WELCOME REST: Pru and Stuart Barkla, Mt Molar Park, Clifton, with some of their lambs ready to be trucked. Photo Linda Mantova
WELCOME REST: Pru and Stuart Barkla, Mt Molar Park, Clifton, with some of their lambs ready to be trucked. Photo Linda Mantova

‘Step of confidence’ for sheep producers as prices surge

THE sight of a full carpark is enough for our region's sheep producers to grow cautiously optimistic as saleyards hold condition and prices inch back to normal.

Before early 2020 rain, McDougall and Sons sheep agent Ross Ellis was worried about rural locations becoming 'virtual ghost towns' as breeding stock sold off in alarming numbers.

Now, while drought was far from over, a return to a competitive middle range had left the agent feeling a 'step of confidence' in his stride.

"Anything with a bit of condition is now being sought after by the processors and anything that isn't in condition is being sought after by restockers," he said.

"Compared to last week, the top market eased off a fraction but the lighter end and middle-of-the-range lambs were very competitive."

The saleyards yarded a total of 1776 on Wednesday, a 30 per cent increase from last week, but unlike last year's high yarding totals, prices were also increasing in tandem.

Mr Ellis sold the highest priced ewe at $236, which went straight back into the paddock.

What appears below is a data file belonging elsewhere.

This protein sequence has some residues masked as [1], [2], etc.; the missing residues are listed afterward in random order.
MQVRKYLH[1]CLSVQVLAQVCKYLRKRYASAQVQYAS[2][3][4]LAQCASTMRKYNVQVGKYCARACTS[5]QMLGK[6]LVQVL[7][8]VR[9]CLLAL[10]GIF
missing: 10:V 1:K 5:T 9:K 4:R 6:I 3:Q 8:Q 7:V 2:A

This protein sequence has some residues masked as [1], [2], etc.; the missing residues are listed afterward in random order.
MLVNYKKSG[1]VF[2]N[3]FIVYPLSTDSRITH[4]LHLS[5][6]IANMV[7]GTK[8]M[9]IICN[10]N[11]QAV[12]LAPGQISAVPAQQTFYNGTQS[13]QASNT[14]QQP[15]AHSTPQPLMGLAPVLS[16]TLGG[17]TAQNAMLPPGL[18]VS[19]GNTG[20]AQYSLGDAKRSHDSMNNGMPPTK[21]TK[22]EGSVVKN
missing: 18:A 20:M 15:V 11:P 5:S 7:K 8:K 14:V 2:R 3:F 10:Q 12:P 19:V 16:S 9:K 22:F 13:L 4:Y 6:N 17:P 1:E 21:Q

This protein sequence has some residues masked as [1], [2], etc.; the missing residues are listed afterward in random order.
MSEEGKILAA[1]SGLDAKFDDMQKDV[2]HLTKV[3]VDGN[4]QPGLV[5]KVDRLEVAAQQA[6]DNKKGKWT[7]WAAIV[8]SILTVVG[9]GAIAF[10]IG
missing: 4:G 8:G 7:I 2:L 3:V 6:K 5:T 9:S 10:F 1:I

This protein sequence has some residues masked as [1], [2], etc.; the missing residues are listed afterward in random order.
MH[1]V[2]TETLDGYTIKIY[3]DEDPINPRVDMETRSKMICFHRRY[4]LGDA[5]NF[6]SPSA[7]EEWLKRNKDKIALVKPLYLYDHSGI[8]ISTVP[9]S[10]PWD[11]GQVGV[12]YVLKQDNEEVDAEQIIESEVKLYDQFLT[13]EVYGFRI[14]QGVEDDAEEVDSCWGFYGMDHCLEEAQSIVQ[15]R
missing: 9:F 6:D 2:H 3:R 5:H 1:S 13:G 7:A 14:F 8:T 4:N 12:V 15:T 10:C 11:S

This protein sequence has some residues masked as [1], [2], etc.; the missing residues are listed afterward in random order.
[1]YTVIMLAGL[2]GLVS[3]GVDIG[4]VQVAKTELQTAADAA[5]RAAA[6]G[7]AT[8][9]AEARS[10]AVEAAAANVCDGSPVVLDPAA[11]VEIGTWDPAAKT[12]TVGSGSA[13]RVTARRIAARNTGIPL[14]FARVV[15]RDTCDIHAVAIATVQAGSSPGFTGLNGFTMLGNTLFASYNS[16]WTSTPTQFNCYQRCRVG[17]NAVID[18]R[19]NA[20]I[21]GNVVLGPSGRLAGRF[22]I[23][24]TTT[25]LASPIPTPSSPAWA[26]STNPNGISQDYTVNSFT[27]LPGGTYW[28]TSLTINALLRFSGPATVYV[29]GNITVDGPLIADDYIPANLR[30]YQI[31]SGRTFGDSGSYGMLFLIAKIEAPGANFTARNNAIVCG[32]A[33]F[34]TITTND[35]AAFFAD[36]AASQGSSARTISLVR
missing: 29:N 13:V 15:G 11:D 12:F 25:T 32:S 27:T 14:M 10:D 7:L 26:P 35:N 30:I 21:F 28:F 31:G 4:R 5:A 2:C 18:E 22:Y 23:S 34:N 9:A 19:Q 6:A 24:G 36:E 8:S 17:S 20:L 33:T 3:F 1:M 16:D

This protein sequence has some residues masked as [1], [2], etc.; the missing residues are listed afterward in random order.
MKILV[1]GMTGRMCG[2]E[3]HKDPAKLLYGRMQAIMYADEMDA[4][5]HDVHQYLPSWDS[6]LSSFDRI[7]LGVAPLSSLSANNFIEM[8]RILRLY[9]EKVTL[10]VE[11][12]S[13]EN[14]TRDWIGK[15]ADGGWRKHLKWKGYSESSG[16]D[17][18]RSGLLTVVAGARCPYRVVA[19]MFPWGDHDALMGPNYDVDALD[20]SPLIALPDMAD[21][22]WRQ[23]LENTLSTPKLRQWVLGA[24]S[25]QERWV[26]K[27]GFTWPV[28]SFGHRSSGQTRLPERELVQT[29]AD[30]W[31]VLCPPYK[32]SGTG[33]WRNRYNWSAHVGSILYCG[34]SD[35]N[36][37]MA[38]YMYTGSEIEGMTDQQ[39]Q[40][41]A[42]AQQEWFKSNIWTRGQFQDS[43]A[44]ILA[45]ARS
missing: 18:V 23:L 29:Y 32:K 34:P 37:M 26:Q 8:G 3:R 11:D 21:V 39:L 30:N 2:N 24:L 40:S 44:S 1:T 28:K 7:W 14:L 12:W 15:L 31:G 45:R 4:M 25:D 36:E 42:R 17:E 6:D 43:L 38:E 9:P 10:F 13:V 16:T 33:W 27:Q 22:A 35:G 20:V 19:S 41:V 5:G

"The vendors were very happy that's the way it went," he said.

"A lot of people have held on and looked after their stock and are reaping the rewards and it's a credit to those farmers."

One such farmer was Stuart Barkla.

He made $242 on a ewe lamb at this week's sale, and $257 the week prior.

For the Clifton sheep producer, 2019 had almost driven him to the end of his tether.

Only receiving 125mm of rain for the whole year, he spent 22 months feeding his 300 ewes, at $40 a head, plus hay incursions.

"There has been enormous costs in feeding them and keeping them going," he said.

"When hay got so expensive, the question was raised whether we keep breeders going but we've been fortunate."

In the past five to six weeks, his property has received about 300mm, more than double his 2019 total, and a godsend.

Mr Barkla, who had previously destocked completely on his Cunnamulla property in 2013, knew what it was like to be in the shoes of those who were forced to sell up.

"I absolutely feel for those farmers," he said.

"Some people just quit their breeders prior to the rain and that's just heartbreaking.

"It's been a very difficult period for everybody and it's not over yet."

With stock now feeding on grass, Mr Barkla believed he could consolidate until well into winter but warned it could take years for the industry to get back on its feet.

"It's only a break for us, and certainly not drought-breaking by any means," he said.

"We still need rain to string together over two to three seasons. That's the real challenge, from both breeding and trading stock, to generate cash flow again."

Mr Barkla's predictions match the recent ABARES report, showing while saleyard lamb prices will remain at historically high levels over 2020 they will trend downwards during the next five years.

Still, for exhausted farmers, any rest was welcome.

"This isn't over any stretch and there's a lot of farmers that still haven't had a great deal - out west and here," Mr Barkla said.

"The industry is still on tenterhooks but it's a good start."